J. W. Saunders’ study ‘The Stigma of Print’ (1951) touched an important nerve on the subject of publication.
Saunders’ premise is that the rise of print in the Tudor period caused the commercialisation of writing to be regarded as a vulgar practice.
Literature was imbued with a mode of exclusivity. While circulating manuscripts around small coterie circles was a cultured activity, choosing to disseminate to a wider audience via print for prestige devalued the meaning of writing.
There are claims that this became an ‘unfashionable’ stance by the mid-seventeenth century. But few demonstrate this ‘stigma’ more than the poet Andrew Marvell during the early modern period. And even in this digital age, I would wager, it continues to live on.
Actions louder than words
Marvell published five poems in four different collections between 1648 and 1651, but very little else besides. Each of these five poems has something to say about the marketplace of print, as Marvell seems to convince himself away from publication.
His desire for private writing becomes strengthened by a strong anti-public sentiment, which appears most strongly in the last of this sequence, a commendatory poem for a medical volume by Robert Witty. As far as evidence exists, only one further poem was printed (and that anonymously) in the subsequent 14 years.
Actions go on to speak louder than words.
The first of the five was a commendatory poem for Richard Lovelace’s Lucasta, a volume which encountered numerous problems with licensing. Marvell’s poem, entered after the volume had passed the censor’s eye, appears influenced by these developments.
It tackles two prominent issues with immaculate ambiguity. ‘Swarms of insects … of wit corrupted’ are said to surround and harass the poet. This could refer either to censors preventing material from being published, or else the hundreds of hack poets, critics and pamphlet propaganda artists who saturate bookshops and market stalls with their material.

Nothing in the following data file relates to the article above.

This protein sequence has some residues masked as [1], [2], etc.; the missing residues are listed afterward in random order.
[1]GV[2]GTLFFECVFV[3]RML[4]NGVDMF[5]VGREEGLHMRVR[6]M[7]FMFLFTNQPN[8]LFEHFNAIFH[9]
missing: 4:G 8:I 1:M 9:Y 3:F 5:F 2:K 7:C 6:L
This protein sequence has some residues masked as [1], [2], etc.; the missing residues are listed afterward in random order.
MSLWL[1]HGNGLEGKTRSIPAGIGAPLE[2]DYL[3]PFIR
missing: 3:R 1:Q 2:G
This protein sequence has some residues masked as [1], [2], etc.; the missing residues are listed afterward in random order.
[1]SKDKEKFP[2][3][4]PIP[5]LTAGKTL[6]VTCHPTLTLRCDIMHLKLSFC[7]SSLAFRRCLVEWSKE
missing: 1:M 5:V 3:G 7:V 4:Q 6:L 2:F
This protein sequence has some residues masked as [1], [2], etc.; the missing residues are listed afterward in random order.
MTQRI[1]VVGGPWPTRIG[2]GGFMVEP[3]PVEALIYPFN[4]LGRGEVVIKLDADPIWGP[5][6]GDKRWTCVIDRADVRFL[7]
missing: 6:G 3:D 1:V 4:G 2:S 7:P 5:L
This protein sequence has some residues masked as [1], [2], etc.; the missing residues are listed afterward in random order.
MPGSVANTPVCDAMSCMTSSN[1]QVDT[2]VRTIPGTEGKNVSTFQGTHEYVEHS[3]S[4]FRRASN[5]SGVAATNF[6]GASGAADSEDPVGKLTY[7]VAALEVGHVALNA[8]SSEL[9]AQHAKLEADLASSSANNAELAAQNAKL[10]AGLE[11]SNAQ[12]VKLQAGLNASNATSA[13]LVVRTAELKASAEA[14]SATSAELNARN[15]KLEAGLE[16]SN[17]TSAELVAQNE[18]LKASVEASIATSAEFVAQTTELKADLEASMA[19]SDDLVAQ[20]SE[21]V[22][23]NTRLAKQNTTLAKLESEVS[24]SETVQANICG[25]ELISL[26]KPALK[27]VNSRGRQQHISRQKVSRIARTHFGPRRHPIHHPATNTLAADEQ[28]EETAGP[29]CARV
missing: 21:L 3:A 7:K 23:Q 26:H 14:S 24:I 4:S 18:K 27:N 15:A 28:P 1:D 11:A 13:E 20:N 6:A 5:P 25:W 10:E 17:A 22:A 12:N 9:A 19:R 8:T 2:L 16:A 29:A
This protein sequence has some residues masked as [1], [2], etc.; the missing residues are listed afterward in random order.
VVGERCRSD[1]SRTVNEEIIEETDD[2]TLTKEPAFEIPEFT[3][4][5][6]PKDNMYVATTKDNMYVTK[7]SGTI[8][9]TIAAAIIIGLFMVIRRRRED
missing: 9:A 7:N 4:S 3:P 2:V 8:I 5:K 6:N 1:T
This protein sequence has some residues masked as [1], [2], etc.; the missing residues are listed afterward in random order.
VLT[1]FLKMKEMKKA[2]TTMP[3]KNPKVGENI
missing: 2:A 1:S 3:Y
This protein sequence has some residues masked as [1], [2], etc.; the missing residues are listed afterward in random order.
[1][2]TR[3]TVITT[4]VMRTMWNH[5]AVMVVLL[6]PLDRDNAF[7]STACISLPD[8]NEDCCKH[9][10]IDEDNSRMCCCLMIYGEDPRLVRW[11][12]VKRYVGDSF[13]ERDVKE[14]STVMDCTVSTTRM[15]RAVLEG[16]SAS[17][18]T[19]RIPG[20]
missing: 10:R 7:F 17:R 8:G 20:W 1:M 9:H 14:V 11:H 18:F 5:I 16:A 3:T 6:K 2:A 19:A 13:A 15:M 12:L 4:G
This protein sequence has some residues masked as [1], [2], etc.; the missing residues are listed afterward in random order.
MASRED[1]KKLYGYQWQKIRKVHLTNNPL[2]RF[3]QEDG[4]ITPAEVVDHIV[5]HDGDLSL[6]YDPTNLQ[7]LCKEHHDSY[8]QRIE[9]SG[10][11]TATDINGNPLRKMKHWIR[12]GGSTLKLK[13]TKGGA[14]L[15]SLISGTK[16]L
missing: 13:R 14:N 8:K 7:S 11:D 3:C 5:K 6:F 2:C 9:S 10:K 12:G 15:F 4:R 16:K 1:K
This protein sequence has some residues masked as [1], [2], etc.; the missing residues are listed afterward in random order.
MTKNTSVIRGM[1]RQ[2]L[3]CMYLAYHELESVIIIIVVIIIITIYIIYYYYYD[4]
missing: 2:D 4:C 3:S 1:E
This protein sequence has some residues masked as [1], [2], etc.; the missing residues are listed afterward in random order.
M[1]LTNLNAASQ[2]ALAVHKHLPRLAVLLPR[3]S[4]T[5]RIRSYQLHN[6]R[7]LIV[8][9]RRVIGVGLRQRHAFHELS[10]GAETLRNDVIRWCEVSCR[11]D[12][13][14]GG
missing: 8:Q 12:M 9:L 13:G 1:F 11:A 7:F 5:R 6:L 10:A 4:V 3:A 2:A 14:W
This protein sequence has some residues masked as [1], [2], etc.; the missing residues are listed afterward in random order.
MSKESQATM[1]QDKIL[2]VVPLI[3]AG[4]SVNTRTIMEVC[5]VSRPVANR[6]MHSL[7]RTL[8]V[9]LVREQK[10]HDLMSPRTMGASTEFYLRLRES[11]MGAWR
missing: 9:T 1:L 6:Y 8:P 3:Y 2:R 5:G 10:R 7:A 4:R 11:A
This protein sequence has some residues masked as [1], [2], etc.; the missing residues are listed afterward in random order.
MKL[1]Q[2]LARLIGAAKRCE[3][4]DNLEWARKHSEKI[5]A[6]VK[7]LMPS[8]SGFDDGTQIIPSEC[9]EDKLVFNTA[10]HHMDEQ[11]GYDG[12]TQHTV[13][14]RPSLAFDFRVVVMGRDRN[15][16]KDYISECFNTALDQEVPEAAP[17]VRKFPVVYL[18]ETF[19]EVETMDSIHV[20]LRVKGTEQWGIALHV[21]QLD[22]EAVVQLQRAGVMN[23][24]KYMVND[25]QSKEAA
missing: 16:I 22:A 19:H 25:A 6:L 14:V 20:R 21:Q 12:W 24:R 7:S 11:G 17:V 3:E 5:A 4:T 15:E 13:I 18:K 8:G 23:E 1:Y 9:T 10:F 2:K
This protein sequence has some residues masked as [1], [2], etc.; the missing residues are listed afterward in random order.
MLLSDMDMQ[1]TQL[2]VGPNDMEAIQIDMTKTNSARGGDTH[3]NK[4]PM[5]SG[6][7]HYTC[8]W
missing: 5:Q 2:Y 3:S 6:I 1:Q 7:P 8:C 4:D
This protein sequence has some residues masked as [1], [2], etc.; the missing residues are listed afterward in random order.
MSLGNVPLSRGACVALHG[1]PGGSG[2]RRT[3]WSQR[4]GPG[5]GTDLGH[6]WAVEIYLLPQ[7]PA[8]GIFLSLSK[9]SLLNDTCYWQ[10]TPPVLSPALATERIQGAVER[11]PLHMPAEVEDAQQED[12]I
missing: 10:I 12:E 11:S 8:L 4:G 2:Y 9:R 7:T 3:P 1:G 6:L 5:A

With no barriers to entry, every publication not by an established name faced a harder battle to be read. To those ends, where would Lovelace’s elegant poetry stand amidst the clamour of the king’s execution and the country in turmoil?
Later in his career, Marvell announced his hatred of the media. Yet clearly, there are signs that he developed a much earlier rancour with the agents and consumers of publicity. Another perplexing suggestion is that Marvell’s own self-critical impulse led to insecurity at his own material in print.
The question that remains is: can we imagine anyone writing poetry purely for themselves?
“Fame is the Spur”
The question of writing for oneself is a potent one. As with the majority of issues raised by the enigmatic Marvell, I find myself following a bizarre parallel. Do I write this just for myself, or, as John Milton vividly notes, is fame ‘the spur’. Can I ever imagine an audience that will follow?
An individual is only as strong as his self-brand, and it takes a true personality to bring that alive. When everything fights just as hard to be read in 2009 as 1649, how does one gain a foothold in the seemingly infinite cyberspace without the marketing accolade of poetic testimony so cultured in the seventeenth century?
Perhaps the abrupt ending of Marvell’s last published poem of the 1640s, shortly before he seemingly relapsed into private writing, says it all: ‘Art indeed is long, but life is short’.